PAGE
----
How would you rate yourself as being good at delivering on-time results within your organization?
At my company, we ask clients if they are delivering results on-time, are the results completed without sacrificing other factors like quality, or alienating their peers or co-workers?
If the initiative you are responsible for is late or lacks the necessary quality, your key stakeholders are directly impacted. It’s not just you that has to account for these issues, so too does the entire system.
Producing results on-time can be challenging given that each person within an organization is a link to a bigger chain of events.
But keep in mind — no leader works in a vacuum and no leader achieves results by themselves.
From our coaching and organizational experience spanning over 20 years in Fortune 500 organizations and global consulting firms, we have identified the top 5 causes that prevent leaders from delivering results on-time — based on evaluating 360 Performance Appraisals Surveys conducted on over 650 middle to senior level leaders.
Here’s a quick checklist to see how you are doing as it relates to getting things done.
How Does This Apply to You?
- You meet targets/goals most of the time
- Sometimes you miss important deadlines
- You are as timely in meeting targets/goals as everyone else in your work unit
- More often than not, you are among the bottom half to finish agreed upon assignments
- Your leadership brand is defined as achieving all goals on time
- When target dates draw near your intensity for results increases
So how did you do?
If you’re not very effective in getting things done on-time, all the time, you’re not alone.
Many leaders are less than effective on this very issue. The good news is that we have found that significant improvement can be made.
Two simple yet powerful techniques can help leaders get better results on time.
There are many common issues as to why leaders do not effectively deliver results on time.
Before we describe two ways to fix these, let’s first outline some of the barriers or common issues that inhibit effectiveness in delivering results on time.
Top 5 Issues That Stop Leaders From Delivering Results On Time:
- A Lack of Organizational Skills. A failure to plan, outline, and delegate.
- Perfectionists at Work and in Life: Failure to understand that sometimes “good is good enough.”
- Failure to Involve Others: Forgetting that effective leadership is never done alone
- A Slow Work Pace: Always remember--“Time” is a powerful competitive advantage
- Failure to Lay Out the Process: Knowing where you’re headed is key to achieving your goals
Two Powerful Techniques for Delivering Results On-Time
From our coaching work and in our analysis, the two biggest contributing techniques used by leaders who are perceived to be highly effective at delivering results on time are:
No. 1. The Ability to Lay Out the Process
No. 2. Getting Others Involved on the Front End
At first glance laying out the process this appears simple, but this step is most often overlooked. That’s because a leader simply will not take the time to “slow down” and implement the required planning.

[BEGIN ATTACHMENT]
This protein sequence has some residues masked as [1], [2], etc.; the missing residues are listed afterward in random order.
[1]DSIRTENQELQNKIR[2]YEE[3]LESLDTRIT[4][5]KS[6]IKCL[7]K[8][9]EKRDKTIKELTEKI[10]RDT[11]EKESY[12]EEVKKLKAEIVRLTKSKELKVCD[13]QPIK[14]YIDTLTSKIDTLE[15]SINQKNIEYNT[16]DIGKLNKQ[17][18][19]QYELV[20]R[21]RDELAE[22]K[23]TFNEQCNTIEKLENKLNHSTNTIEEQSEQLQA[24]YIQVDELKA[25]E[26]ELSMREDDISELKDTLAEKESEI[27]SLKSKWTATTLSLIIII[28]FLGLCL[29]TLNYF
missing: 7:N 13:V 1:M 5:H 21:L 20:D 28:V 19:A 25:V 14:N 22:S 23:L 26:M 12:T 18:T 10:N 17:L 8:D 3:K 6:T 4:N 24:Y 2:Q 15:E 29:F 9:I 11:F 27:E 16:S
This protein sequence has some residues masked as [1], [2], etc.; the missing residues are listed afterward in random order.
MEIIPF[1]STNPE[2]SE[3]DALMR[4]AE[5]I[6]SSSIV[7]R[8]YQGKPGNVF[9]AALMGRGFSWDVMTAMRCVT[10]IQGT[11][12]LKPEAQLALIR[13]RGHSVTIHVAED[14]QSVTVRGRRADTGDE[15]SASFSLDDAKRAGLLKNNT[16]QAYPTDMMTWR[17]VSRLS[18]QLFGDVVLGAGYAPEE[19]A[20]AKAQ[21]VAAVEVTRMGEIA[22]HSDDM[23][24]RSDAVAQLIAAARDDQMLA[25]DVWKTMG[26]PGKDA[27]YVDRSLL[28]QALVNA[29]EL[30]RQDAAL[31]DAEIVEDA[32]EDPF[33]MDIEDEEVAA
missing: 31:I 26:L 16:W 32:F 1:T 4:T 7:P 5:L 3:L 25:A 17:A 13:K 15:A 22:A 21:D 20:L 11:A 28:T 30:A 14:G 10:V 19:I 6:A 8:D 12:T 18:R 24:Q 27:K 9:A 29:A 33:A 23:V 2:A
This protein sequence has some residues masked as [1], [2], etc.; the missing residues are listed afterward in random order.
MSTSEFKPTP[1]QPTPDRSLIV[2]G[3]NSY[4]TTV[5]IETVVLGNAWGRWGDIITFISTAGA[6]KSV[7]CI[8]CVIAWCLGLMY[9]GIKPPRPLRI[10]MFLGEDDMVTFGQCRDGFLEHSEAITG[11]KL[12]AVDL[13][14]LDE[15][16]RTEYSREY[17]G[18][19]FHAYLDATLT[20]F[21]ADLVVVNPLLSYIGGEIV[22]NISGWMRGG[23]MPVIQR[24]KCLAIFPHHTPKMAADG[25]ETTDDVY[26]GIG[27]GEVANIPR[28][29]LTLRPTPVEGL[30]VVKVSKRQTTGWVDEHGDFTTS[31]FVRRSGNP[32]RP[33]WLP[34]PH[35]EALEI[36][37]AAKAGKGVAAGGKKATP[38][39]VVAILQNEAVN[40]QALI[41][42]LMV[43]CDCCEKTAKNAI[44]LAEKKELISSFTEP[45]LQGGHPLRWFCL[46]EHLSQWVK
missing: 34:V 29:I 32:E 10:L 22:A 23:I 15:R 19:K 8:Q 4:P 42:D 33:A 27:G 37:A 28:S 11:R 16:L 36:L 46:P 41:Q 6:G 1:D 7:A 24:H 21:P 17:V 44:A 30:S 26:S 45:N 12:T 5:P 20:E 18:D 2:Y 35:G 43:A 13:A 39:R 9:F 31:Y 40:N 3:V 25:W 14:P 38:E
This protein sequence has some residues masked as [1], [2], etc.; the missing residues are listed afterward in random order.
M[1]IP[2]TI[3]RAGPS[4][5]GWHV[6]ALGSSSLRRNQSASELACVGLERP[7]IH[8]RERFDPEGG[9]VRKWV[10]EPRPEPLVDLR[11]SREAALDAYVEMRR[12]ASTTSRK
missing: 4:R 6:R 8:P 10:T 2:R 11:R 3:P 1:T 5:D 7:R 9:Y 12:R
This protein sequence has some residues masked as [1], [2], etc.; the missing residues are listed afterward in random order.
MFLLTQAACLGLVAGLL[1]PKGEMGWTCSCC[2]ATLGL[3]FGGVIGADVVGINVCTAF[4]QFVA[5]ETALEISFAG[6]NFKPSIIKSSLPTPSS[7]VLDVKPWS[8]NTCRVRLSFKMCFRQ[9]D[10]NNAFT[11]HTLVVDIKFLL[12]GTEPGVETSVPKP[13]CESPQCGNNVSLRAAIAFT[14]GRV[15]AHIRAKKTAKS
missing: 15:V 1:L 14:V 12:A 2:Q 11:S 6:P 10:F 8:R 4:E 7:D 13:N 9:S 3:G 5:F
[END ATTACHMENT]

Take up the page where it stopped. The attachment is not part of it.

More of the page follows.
Yes, taking the time to lay out the work from A to Z takes effort and time, yet by slowing down it actually makes you faster!
Step 1. How Can “Being Slow Make You Fast?”
Simple. Whey you lay out the process ahead of time, it significantly reduces your chances of having to keep revisiting issues over and over again or backtracking. Hence, slow becomes fast!
With the advent of advanced technology, many effective leaders utilize project-planning software that is relatively inexpensive and can guide you through an organized process.
Examples of well-reviewed project-planning software include products such as At Task and EasyProjects.net
In addition, the output of the software (whether plain word documents or more complex mind maps) allows you to easy communicate your plans with your key stakeholders.
Step 2: Getting Others Involved on the Front-End
This “involvement of others” links directly to the second critical step in the effective delivery of results on-time.
Another way of thinking about this is through a term that Richard Shell and Mario Moussa call “Woo.”
That is, the ability to win people over to a leader’s ideas without coercion, using relationship-based, emotionally intelligent persuasion.
Clearly, effective leaders have the ability to put themselves into the other person’s shoes but it is more than just the ability to be “empathetic.”
It is the ability of knowing your own style of communication, behavior & leadership beliefs and knowing the communication style, behaviors & leadership beliefs of those you are influencing.
The key learning point here is this: If you only influence others through your formal authority (also called “positional authority”) or through the use of data/numbers/logic you will over time drive top performers away from wanting to assist you.
Because high performance talent does not want to be told.
They need to be engaged and be in partnership.
In short, you will not have captured their “hearts and minds” unless you get buy-in on a deeper more emotional level.
Effective leaders who deliver results on-time do all of the following:
- They are among the first to deliver on their objectives
- They frequently exceed many of their target dates
- The exhibit a faster work pace than most
- They never suffer quality, cost, or morale issues
Keep in mind, there are only a few principles, or truths, surrounding effective leadership and one of these is that effective leaders know that they can’t do it alone.
Effective leaders who are known for having a successful leadership brand, recognize that delivering results on-time in a consistent manner is a team sport and they need to actively engage others.
Robert Denker, PhD. is the Managing Principal of rd&partners.com, Chicago, Illinois.